…and, of course, Jazzfest itself, on Sunday. Here is Ms. Ruby Wilson’s tribute to Bessie Smith:
And Big Chief Monk Boudreaux and the Golden Eagles:
And, because Jazzfest wasn’t enough music, we went to Tipitina’s at the end of the night to see Black Joe Lewis:
And Mac couldn’t help himself (he also bought a T-shirt and an album).
Our last night in New Orleans was dinner at Peche and a Sazerac at the Columns, where an older couple danced (well) down the hallway to a Zydeco band playing in the next room.
In every way, I am a tourist when I go to New Orleans—I experience only the sweet parts of it, not its trouble or its sorrow. And yet those things are right below the surface of it all, making it complicated and haunting. I’m back in rainy Philadelphia now and feeling gloomy about leaving both New Orleans and my sister, whom I miss all the time.
In closing, here’s a picture of Mac looking up at the Tip’s sign. Something about it captures the way I think of, look at, remember New Orleans.
happening around here.
Back in December, I found out I’d been nominated for the Rome Prize, which consists of a funded year of living and writing at the American Academy in Rome.
In December, I was very newly married, very happily working at my full-time teaching job, and generally content. Living abroad, although it’s something that I’ve always had a feeling I wanted do someday, was not something that entered my thoughts about the immediate future.
The American Academy of Arts & Letters, which is incredibly generously funding the prize, needed me to tell them whether I’d accept, if I won. So I spoke to my university—they’re kindly granting me a year’s leave. I spoke to my husband, who told me I’d be crazy if I didn’t accept. And then I spoke to the American Academy of Arts & Letters, and told them that I would.
In February, I was notified that I’d be receiving the award. Last night, at the Rome Prize ceremony in New York, the announcement was made public.
This means that, beginning in September, this will be my view (all photos courtesy of the American Academy in Rome website):
The craziest part: I’ve never actually been to Rome.
Also, I speak zero Italian. (Though Mac and I just signed up for Sunday-afternoon lessons, which I’m pretty excited about.)
Life works in unexpected, wondrous ways. I’ve worked full-time since the end of college, with a brief break for grad school, so a year to write is an immeasurable gift. I’m still wrapping my mind around the luxury of it and dreaming of what I’ll do.
Finally, if you are an expert on Rome, fast’n’easy language acquisition, the visa application process, or all of the above……send your advice my way.
In honor of Flannery O’Connor, who was born on this day in 1925, here are some of her thoughts on the joys and perils of reading and writing.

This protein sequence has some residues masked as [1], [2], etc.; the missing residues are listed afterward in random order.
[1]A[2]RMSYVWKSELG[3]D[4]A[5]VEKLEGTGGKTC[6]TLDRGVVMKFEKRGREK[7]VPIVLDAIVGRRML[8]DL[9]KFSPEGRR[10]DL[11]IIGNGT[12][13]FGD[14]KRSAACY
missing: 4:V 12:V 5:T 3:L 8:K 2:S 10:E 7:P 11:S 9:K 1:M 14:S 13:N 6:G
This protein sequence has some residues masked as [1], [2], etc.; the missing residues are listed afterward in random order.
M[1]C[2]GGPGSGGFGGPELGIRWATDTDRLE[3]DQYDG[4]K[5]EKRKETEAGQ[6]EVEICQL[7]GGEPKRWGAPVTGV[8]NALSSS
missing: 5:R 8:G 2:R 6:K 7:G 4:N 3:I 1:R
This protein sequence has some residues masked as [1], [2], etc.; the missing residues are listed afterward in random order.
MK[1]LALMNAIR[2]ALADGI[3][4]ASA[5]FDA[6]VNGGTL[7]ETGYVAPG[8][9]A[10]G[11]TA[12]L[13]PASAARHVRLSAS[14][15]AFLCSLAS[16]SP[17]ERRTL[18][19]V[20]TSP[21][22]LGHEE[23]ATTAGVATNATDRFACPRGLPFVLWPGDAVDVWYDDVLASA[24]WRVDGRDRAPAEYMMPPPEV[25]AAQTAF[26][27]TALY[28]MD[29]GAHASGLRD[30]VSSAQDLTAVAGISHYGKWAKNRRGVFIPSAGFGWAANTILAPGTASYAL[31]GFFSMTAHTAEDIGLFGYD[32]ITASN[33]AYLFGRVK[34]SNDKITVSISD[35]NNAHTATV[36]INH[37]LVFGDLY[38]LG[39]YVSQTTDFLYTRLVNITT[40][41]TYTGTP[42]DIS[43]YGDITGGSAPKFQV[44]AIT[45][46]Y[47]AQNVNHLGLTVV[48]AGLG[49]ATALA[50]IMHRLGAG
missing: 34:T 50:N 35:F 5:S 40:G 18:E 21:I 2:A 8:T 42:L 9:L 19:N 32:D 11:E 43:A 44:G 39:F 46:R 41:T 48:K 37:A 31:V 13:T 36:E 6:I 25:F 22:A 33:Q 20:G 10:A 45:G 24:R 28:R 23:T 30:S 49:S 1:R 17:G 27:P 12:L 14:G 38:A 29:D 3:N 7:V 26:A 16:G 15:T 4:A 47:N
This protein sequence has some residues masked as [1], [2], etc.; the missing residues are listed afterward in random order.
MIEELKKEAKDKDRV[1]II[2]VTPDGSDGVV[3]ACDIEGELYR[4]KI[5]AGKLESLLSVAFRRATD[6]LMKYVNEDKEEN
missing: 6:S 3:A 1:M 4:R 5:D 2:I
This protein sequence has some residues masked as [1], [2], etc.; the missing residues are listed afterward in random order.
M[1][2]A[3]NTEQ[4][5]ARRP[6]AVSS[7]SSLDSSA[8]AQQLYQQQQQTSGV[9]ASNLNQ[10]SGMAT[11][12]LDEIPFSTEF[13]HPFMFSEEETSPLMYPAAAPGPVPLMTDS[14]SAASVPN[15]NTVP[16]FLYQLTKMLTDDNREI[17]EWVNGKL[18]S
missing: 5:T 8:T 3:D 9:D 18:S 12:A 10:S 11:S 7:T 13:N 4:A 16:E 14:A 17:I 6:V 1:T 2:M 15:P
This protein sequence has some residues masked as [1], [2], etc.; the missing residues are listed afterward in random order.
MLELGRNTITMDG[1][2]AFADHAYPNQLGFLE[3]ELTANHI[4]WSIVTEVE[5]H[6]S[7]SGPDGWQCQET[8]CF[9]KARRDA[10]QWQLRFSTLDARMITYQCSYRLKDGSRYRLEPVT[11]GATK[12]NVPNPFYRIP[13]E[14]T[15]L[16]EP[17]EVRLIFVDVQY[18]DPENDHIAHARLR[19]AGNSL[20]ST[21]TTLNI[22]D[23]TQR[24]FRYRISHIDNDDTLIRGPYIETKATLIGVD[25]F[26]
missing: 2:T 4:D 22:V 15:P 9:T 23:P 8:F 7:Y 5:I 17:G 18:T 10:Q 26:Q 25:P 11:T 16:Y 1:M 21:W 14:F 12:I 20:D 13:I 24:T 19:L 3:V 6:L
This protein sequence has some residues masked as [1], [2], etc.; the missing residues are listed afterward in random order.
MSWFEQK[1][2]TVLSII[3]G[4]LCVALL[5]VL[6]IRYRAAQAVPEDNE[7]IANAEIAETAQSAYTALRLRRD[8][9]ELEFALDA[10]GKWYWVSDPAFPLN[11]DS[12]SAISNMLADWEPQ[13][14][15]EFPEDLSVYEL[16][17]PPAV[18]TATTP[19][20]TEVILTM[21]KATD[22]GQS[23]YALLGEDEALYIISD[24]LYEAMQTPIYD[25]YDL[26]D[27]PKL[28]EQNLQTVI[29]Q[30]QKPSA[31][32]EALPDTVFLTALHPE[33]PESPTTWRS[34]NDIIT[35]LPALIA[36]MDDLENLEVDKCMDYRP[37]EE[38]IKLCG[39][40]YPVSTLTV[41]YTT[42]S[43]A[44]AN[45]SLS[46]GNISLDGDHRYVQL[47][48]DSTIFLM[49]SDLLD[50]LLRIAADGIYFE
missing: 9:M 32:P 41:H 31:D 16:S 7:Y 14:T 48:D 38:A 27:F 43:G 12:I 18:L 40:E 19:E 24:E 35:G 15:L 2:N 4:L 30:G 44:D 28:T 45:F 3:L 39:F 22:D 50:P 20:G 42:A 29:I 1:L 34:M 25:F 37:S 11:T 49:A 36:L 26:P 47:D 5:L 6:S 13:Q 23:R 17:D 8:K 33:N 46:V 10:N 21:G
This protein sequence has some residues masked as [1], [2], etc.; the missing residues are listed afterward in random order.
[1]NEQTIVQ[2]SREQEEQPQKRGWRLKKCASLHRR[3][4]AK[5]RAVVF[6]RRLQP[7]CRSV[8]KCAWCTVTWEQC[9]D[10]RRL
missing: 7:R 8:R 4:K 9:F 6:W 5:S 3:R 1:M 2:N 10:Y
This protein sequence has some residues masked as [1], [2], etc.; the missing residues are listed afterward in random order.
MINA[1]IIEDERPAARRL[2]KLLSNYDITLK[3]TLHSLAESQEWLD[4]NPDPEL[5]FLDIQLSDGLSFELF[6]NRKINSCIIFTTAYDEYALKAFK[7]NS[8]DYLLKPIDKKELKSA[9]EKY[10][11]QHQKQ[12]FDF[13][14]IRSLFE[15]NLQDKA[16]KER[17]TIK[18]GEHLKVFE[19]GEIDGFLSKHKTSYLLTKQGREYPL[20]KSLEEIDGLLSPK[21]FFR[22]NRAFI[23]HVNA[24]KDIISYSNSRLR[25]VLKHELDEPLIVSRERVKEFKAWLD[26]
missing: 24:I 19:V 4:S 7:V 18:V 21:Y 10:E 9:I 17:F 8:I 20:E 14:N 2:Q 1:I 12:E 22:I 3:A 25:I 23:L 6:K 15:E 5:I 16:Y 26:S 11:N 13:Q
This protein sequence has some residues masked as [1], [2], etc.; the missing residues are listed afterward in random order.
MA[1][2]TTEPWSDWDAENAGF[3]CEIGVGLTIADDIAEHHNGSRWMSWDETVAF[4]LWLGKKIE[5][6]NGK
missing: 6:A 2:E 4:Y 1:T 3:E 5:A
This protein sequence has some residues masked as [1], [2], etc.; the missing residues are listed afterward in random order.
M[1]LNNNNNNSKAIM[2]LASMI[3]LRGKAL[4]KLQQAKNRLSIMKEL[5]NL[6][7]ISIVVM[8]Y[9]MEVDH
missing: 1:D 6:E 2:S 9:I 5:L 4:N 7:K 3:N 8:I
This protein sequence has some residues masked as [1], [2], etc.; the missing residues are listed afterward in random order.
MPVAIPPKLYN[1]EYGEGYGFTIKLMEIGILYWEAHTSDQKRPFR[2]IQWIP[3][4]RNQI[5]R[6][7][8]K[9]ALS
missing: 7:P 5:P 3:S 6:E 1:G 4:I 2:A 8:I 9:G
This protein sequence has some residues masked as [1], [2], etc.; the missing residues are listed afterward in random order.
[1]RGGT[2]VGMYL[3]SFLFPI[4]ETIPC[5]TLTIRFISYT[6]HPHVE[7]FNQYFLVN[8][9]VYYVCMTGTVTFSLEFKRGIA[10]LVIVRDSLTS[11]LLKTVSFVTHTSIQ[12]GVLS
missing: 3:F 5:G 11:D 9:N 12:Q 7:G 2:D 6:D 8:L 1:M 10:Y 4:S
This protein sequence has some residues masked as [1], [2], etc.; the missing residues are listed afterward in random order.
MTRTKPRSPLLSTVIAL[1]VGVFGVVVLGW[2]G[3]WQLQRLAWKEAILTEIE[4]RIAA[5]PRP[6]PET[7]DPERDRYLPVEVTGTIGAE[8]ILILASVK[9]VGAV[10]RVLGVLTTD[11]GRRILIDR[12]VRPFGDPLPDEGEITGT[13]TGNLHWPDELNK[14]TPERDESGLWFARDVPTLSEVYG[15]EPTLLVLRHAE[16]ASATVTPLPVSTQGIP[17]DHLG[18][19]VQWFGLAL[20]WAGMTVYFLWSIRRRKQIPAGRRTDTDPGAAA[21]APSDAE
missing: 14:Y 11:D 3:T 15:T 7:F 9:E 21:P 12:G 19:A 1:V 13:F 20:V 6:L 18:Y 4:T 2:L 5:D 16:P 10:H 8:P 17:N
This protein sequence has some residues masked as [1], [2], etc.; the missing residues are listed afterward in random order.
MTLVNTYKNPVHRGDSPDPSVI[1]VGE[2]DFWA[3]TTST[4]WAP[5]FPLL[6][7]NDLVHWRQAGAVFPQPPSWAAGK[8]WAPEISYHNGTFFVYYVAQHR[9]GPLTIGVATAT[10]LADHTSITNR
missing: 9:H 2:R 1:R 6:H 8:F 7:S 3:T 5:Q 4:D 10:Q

I write to discover what I know.
Everywhere I go I’m asked if I think the university stifles writers. My opinion is that they don’t stifle enough of them. There’s many a best-seller that could have been prevented by a good teacher.
A story is a way to say something that can’t be said any other way, and it takes every word in the story to say what the meaning is.
People without hope not only don’t write novels, but what is more to the point, they don’t read them.
The writer should never be ashamed of staring. There is nothing that does not require his attention.
F O’C = The Best
1. Write for 4 hours
2. Catch up on work
3. Catch up on Oscars Homework (tm), a term coined by my first, fantastic boss, who was a movie fanatic with a film degree. She loved and eagerly anticipated the Academy Awards and would attempt to watch every film nominated for every major category. Every year she would ask me how I was coming along with my Oscars Homework.
First up: the end of Dallas Buyers Club, which I’m about 3/4 of the way through. (Speaking of Matthew McConnaughey, are we all watching True Detective? Good.)
Next up: Gravity.
After that? Suggestions?
Telling stories is learning who we are. Donate to @narrative4’s crowdrise campaign today.
Original post for more details.
The Korean translation of Heft arrived today.
I wish I could read it. One of the weirdest parts of having the book translated has been putting my faith in the (very talented, I am certain) people the publishing companies hire to translate. Sometimes—especially when it’s in a language that one cannot easily enter into Google Translate or the equivalent—I think, they could be saying anything. I have no idea what is happening on this page. Anyone speak Korean?
Also, apparently this is how you write “Liz Moore”:
Cool. Weird. Cool.